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Article: Characterization of avian influenza viruses A (H5N1) from wild birds, Hong Kong, 2004-2008
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TitleCharacterization of avian influenza viruses A (H5N1) from wild birds, Hong Kong, 2004-2008
 
AuthorsSmith, GJD3
Vijaykrishna, D3
Ellis, TM2
Dyrting, KC2
Leung, YHC3
Bahl, J3
Wong, CW2
Kai, H3
Chow, MKW2
Duan, L3
Chan, ASL2
Zhang, LJ3
Chen, H3
Luk, GSM2
Peiris, JSM3 4
Guan, Y3 1
 
Issue Date2009
 
PublisherUS Department of Health and Human Services, Centers for Disease Control and Prevention. The Journal's web site is located at http://www.cdc.gov/ncidod/EID/index.htm
 
CitationEmerging Infectious Diseases, 2009, v. 15 n. 3, p. 402-407 [How to Cite?]
DOI: http://dx.doi.org/10.3201/eid1503.081190
 
AbstractFrom January 2004 through June 2008, surveillance of dead wild birds in Hong Kong, People's Republic of China, periodically detected highly pathogenic avian influenza (HPAI) viruses (H5N1) in individual birds from different species. During this period, no viruses of subtype H5N1 were detected in poultry on farms and in markets in Hong Kong despite intensive surveillance. Thus, these findings in wild birds demonstrate the potential for wild birds to disseminate HPAI viruses (H5N1) to areas otherwise free from the viruses. Genetic and antigenic characterization of 47 HPAI (H5N1) viruses isolated from dead wild birds in Hong Kong showed that these isolates belonged to 2 antigenically distinct virus groups: clades 2.3.4 and 2.3.2. Although research has shown that clade 2.3.4 viruses are established in poultry in Asia, the emergence of clade 2.3.2 viruses in nonpasserine birds from Hong Kong, Japan, and Russia raises the possibility that this virus lineage may have become established in wild birds.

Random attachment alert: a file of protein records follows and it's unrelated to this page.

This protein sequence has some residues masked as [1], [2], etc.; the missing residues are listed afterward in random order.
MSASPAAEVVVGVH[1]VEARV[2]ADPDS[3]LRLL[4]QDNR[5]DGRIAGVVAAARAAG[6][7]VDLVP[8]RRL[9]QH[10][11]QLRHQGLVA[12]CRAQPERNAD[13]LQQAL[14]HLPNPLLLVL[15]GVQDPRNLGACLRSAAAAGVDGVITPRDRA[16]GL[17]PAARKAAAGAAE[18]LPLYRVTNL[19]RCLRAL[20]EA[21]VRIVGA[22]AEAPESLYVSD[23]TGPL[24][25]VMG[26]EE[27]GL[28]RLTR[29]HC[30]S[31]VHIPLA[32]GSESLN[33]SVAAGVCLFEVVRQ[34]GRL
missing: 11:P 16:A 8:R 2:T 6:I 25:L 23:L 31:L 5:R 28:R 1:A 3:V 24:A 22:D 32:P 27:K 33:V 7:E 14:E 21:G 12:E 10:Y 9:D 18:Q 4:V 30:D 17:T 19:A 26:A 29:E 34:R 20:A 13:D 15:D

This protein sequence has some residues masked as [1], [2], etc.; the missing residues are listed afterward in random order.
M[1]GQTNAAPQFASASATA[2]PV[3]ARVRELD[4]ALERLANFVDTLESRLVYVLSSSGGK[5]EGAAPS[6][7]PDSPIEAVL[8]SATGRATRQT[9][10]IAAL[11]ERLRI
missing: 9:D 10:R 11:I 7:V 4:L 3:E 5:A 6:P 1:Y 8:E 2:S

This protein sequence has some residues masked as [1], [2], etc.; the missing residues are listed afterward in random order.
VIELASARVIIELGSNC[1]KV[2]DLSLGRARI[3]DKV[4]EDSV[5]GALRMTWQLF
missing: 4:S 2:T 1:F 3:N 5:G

ISSN1080-6040
2012 Impact Factor: 5.993
2012 SCImago Journal Rankings: 2.345
 
DOIhttp://dx.doi.org/10.3201/eid1503.081190
 
ISI Accession Number IDWOS:000263759400006
Funding AgencyGrant Number
Research Grants CouncilHKU 7512/06M
Hong Kong SAR Government
Area Excellence Scheme
University Grants CommitteeAoE/M-12/6
National Institutes of Health
National Institute of Allergy and Infectious Diseases [NIAID]HHSN266200700005C
Funding Information:

This study was supported by the Research Grants Council (HKU 7512/06M) of the Hong Kong SAR Government, the Area Excellence Scheme of the University Grants Committee (grant AoE/M-12/6), and the National Institutes of Health (National Institute of Allergy and Infectious Diseases [NIAID] contract HHSN266200700005C). G.J.D.S. is supported by a career development award under NIAID contract HHSN266200700005C.

 
ReferencesReferences in Scopus
 
GrantsThe role of migratory birds in the transmission of H5N1 Influenza virus in eastern Asia
 
DC FieldValue
dc.contributor.authorSmith, GJD
 
dc.contributor.authorVijaykrishna, D
 
dc.contributor.authorEllis, TM
 
dc.contributor.authorDyrting, KC
 
dc.contributor.authorLeung, YHC
 
dc.contributor.authorBahl, J
 
dc.contributor.authorWong, CW
 
dc.contributor.authorKai, H
 
dc.contributor.authorChow, MKW
 
dc.contributor.authorDuan, L
 
dc.contributor.authorChan, ASL
 
dc.contributor.authorZhang, LJ
 
dc.contributor.authorChen, H
 
dc.contributor.authorLuk, GSM
 
dc.contributor.authorPeiris, JSM
 
dc.contributor.authorGuan, Y
 
dc.date.accessioned2010-05-31T03:49:14Z
 
dc.date.available2010-05-31T03:49:14Z
 
dc.date.issued2009